Pay them more.
There's absolutely nothing wrong with greedy Shadowrunners, but if your employees would rather keep the doohicky than hand it over to you in return for the agreed payment for the job, then maybe you aren't paying them a fair rate.
This is one reason why specific information is a good target of runs: it's genuinely worth more to the Johnson/client than it is to the runners, so it's easy to find a mutually acceptable price.
If the runners already have more cash than they can spend then (a) why are they still in the biz? and (b) their clients, including this Johnson, need to find things to offer them that are more interesting than cash. If they see a genuine angle into the metaplot, and a genuine gain to themselves in making a deal to give up something of value in return for something else of value, then they've learned that there's more to life than stumbling over neat stuff and keeping it.
Make the doohickey less tempting.
Similar to "specific information", if you want to give the runners a reason to want to hand over the formula then you could make it not "the formula for blah", but "the last piece of the formula for blah, needed by the dude accumulating all the pieces". It's near-useless on its own, but that in itself will prompt the runners to think, "why am I being paid good money to recover something that appears useless?", and your metaplot progresses from there.
Make it not entirely obvious what the object is.
Their rep is that they're reliable, but maybe their very good friend knows them a bit better than that. Maybe he knows how close they were to keeping the rhino, or otherwise figures out that they have magpie tendencies, and isn't stupid. So he doesn't tell them exactly what the item is (perhaps he lies about what it is), and he arranges the handover soon enough after the run that they won't have time to magically investigate the item to figure it out. Maybe they'll discover later what it was, but his goal is to make sure it's out of their hands before then. How will they feel when they realise the people who know them best don't trust them and aren't straight with them, and it's their own fault because they aren't trustworthy?
Let them screw over their friend.
He'll come after them. If he can afford to hire them, he can probably afford to hire another team just as good. Where do they keep their stuff when they aren't around to guard it? Unless they have a corp-sized bankroll, a team as good as them can probably waltz through any security they can afford. And, to be fair, 90% of Shadowrun is being screwed over by Messrs Johnson, so it's entirely reasonable to let the runners do the reverse.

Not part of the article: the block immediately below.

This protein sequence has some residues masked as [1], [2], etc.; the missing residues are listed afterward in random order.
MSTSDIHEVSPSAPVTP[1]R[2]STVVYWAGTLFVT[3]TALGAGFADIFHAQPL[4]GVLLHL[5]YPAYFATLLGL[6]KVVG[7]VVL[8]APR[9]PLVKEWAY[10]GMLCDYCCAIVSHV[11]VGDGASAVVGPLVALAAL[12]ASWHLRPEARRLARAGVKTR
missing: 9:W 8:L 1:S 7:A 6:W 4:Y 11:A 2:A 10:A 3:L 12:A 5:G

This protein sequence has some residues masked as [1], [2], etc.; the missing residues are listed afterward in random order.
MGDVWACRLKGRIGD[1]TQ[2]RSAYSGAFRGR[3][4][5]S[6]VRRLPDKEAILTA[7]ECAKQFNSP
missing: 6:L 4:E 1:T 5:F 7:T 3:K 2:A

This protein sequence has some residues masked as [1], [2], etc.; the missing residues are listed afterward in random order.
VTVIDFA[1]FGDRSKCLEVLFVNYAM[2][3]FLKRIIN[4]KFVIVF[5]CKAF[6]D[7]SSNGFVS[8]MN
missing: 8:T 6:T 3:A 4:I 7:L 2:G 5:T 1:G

I think that their characters (they want to be super professional
runners) would not act like their players ("UUUUH, I want to keep all
the shiny things!!").
There are times when players don't get everything they want. They can either play super-professional characters, or they can play characters who keep everything shiny. They can't play both at the same time, but it's their choice which, and you can't decide for them which they choose. If the players have written down in their character descriptions, "I am super-professional", but lack some self-discipline in actually playing the character they've defined, then you can always point out to them, either with in-game events or even just an out-of-character remark, "guys, you're doing it again -- the professional thing to do here would be to finish the job". But in my opinion you can't just "educate" players who aren't sure what they want to play, that's something they have to figure out by trial and error. And you can't tell them what characters to play, firstly because players deserve more input to the game than that and secondly because it's boring. If they play a bunch of unprofessional wannabe runners who'd rather hoard cool stuff than get paid, then the game supports that. It might even be more fun than doing as they're told, after all runners don't have to be total jobsworths whose job happens to be a little more dangerous than most.
The good news is, you may be worried about nothing. You say the last time this happened was their first ever run. That means they thought about doing it once but eventually didn't, and they've never done it since, which is hardly conclusive. So you don't know what they'll do when tempted again. If you're interested in exploring the issue in the game, then you could either throw temptation in their path in a different way, to get to know them better before hanging your metaplot on their decisions. Or you could ensure your metaplot will be interesting regardless of their decision and let it play out as they choose.